By Omar Bihmidine
By Omar Bihmidine
Morocco World News
Sidi Ifni, March 16, 2012
A few days ago, Spain’s national center of intelligence issued a report highlighting the increasing number of Salafists in Morocco’s northern region. In an interview with Islamonline, an expert on Islamist movements considered the report a clear sign that Spain is very concerned about the Salafist movement as a potential threat to its security.
Spain will never forget that the perpetrators of the deadly Madrid train bombings, in March 11, 2004, were Moroccans with Salafist affiliation. As such, Spanish authorities were alarmed by the number of Moroccan Salafists that were released from prison over the past few weeks. Spanish Intelligence Services are believed to be monitoring the activities of religious movements in Morocco.
The Spanish report stated that the majority of Morocco’s 17,000 Salafists live in major cities, such as Casablanca, Rabat, Sale, Marrakech, Tangiers and Fez. The report also classified the Salafists into two categories: an innocuous, Marrakech-based movement led by Mohamed Elmaghraoui and a very active group in Tangiers led by Mohamed El Fizazi. For Spain, the main threat comes from Salafists living in Tangiers and other northern cities.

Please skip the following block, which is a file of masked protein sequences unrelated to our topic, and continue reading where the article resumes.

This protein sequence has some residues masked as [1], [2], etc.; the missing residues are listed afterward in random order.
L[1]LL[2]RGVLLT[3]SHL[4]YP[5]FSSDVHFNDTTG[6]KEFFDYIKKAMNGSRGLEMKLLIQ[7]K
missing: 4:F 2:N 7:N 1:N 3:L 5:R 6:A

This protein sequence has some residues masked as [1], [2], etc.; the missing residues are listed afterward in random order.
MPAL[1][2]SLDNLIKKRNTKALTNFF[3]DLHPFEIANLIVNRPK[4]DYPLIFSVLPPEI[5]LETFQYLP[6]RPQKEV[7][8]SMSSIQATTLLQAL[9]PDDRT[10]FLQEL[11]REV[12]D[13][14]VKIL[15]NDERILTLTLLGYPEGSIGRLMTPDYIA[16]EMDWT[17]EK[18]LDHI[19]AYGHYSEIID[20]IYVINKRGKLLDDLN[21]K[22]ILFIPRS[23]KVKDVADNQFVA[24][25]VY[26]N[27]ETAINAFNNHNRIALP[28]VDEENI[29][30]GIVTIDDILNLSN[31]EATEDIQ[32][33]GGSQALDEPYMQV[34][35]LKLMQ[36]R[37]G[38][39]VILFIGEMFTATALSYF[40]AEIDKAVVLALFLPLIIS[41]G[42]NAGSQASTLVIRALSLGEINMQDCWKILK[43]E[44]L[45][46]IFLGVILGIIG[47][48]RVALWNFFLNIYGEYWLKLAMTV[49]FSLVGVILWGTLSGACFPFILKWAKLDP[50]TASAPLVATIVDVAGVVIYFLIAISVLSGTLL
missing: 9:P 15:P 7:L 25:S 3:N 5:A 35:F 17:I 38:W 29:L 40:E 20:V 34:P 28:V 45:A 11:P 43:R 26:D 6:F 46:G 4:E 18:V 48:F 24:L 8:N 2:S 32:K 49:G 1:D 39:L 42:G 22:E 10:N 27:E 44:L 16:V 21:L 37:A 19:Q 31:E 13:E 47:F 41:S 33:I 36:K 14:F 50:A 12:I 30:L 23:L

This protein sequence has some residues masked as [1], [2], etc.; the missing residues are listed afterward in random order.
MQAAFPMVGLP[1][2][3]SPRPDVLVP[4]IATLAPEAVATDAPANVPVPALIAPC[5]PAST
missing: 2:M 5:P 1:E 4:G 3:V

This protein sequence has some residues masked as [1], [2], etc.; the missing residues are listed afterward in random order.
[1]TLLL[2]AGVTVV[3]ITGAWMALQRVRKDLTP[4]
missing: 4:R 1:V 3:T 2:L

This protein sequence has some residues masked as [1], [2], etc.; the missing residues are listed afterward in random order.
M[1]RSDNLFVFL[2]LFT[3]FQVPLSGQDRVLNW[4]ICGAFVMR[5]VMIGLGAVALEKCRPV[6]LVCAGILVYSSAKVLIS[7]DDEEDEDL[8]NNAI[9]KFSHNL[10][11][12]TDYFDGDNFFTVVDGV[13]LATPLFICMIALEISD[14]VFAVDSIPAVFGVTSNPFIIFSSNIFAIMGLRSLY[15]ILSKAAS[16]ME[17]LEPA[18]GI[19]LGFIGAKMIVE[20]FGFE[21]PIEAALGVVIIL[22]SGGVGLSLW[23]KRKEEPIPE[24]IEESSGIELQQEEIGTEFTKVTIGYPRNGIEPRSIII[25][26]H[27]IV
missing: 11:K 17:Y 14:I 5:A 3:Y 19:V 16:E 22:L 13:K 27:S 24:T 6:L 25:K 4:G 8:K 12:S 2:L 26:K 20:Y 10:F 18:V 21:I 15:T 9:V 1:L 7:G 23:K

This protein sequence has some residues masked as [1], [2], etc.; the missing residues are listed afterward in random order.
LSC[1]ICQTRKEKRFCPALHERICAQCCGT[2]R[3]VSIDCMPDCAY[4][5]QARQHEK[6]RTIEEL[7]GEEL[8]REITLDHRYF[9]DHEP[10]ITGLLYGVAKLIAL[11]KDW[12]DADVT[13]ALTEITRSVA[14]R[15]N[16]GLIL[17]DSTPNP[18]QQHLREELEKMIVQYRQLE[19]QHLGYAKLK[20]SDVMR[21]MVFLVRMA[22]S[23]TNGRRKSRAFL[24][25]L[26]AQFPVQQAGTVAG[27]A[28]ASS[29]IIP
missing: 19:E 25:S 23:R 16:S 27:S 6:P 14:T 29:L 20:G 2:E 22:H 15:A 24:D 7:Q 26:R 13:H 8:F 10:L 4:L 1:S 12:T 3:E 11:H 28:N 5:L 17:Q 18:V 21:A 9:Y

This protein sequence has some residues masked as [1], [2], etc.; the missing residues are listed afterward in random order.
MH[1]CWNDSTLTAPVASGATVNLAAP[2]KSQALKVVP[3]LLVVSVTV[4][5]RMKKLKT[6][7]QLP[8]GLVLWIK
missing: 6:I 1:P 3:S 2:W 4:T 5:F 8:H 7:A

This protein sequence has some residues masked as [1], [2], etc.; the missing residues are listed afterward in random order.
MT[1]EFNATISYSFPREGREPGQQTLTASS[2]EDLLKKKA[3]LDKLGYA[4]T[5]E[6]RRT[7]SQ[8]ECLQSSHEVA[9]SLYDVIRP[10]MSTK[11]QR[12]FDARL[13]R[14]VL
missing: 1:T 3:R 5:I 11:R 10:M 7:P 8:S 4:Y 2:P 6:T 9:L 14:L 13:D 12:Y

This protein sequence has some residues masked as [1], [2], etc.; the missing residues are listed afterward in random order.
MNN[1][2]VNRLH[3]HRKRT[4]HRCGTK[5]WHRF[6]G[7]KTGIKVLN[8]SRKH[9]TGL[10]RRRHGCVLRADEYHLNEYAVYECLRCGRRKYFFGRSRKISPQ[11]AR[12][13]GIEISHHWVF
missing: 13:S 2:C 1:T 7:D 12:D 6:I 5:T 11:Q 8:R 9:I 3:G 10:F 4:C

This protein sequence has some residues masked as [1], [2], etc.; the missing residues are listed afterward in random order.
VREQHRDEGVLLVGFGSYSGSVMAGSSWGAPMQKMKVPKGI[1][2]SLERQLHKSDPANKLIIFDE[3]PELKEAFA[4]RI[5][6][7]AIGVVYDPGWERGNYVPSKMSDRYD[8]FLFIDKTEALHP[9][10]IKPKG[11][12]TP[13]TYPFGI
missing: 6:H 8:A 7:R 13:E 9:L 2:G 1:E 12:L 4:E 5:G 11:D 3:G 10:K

In response to the report, Sheikh Mohamed El Fizazi challenges the practical and scientific methodology of calculating the number of Salafists and their alleged threat. “The report is full of factual errors and unfounded generalizations,” he stated. The Sheikh added that he does not seek to promote any particular religious movement, as he and his followers are simply Muslims like their counterparts worldwide. He called on all Muslims to unite against unfounded allegations that seek nothing more than to divide Muslims.
In addition to the Sheikh, several experts on Morocco’s Salafist movement have challenged the rumor that there are 17,000 adherents to this brand of Islam. They argue that Spain is grossly inflating the number and overstating the danger in order to justify treating Morocco as a quasi-matter of Spain’s internal policy.
Misrepresenting the number of Moroccan Salafists and using the outdated narrative of “threat to internal security” is Spain’s modus operandi for carefully following developments in the sovereign territory of its southern neighbor.
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